Managing for Success on a Small-Scale Diversified Farm
What Rob and Diane Stockhouse have created in this beautiful slice of Puget Island is most certainly a farm, and it is also unquestionably an economic engine for agriculture in the region and a gathering place. Carrie Backman, Director of WSU Wahkiakum County Extension, told the group of 15 assembled for the farm walk at Stockhouse’s Farm that she sees the farm as a regional learning center. She attributes its success to the intentional community partnership fostered by Rob and Diane which has supported the area’s agricultural revival. They have been instrumental in promoting WSU’s Cultivating Success program and Master Gardner training while also encouraging agritourism with a farmers market and guest cottage on their property.
The group met in the farm’s barn space that hosts community meetings and “first Fridays” gatherings. The Stockhouses offered fresh bread hot from the outdoor, wood-fired oven that Rob built last year, radishes from their hoop house, and chevre from a neighbor. Diane’s cookies were also a hit. Each week Rob bakes about 40 loaves of bread plus pizzas for the farmers market.
Diane gave some perspective to how things have changed, noting that when she and Rob first moved to the area there was no place to buy local produce in this county of 4200 people. Some years ago the area had more than a hundred dairies but agriculture has lost its hold in the small coastal region and today there are only four, including a new goat dairy. Stockhouse’s Farm grew from a single greenhouse and an initial plan to raise their own food; today the farm hosts a seasonal Friday afternoon market boasting fresh produce and value-added items from about half a dozen area vendors. New farms have also sprung up in the area and this year the market will add a plant CSA farm and a chicken vendor in addition to the new dairy.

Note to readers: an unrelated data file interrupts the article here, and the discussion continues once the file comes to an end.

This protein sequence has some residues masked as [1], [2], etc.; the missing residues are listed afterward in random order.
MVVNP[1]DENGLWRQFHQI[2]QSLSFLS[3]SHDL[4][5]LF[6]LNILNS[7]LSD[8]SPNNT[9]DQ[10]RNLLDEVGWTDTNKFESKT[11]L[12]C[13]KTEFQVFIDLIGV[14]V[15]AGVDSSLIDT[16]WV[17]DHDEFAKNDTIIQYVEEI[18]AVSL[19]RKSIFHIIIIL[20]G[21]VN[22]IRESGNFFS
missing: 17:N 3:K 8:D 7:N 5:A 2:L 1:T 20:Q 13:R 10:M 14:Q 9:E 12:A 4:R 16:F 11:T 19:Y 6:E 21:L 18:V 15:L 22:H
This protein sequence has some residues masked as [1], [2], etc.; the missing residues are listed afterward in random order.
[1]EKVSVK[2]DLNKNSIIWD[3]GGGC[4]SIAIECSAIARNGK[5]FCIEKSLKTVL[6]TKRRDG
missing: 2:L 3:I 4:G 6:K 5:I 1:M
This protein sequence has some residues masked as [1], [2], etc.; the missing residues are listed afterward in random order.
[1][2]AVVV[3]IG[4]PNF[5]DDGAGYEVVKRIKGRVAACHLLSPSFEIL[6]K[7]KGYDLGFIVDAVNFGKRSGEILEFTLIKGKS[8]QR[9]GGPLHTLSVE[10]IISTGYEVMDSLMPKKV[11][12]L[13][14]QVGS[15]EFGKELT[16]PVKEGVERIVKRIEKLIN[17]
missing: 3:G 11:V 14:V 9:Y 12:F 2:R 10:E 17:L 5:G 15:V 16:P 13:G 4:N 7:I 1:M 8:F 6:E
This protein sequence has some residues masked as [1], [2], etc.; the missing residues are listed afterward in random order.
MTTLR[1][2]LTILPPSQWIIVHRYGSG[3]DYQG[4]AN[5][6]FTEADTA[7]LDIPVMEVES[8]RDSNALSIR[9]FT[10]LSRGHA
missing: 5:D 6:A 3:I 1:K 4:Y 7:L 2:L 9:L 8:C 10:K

Initially there were challenges in developing a market as many people were reticent to pay for something they could grow or get for free from neighbors. Rob and Diane were pleased that before long a regular customer base emerged, with people buying for a meal or two. Now there are about 100 regular customers each Friday with many shopping for a full week’s worth of meals. On busier days more than twice that many will visit the market. Rob and Diane do a lot of their own outreach and are supported by the port and area real estate agents which also promote the market and farm activities.
Rob showed us their spacious planting room, off the back of the barn. An impressive amount of varieties were being prepared for transplant in the farm’s hoop houses. Almost everything is grown inside the hoop houses, which protect the plants from the area’s wind and variable coastal climate in addition to providing warmer soil and air temperatures. The group was fascinated to hear Rob explain how the original greenhouses are repurposed carports with old, salvaged windows integrated as the sides. Each structure has a unique window type and it was discovered that those that slide open for ventilation are the most useful. Carport-sized hoop houses are small, and while all are still in use, eventually more space was needed so the Stockhouses procured a USDA Natural Resources Conservation Service (NRCS) grant last year and recently completed a full-size hoop house.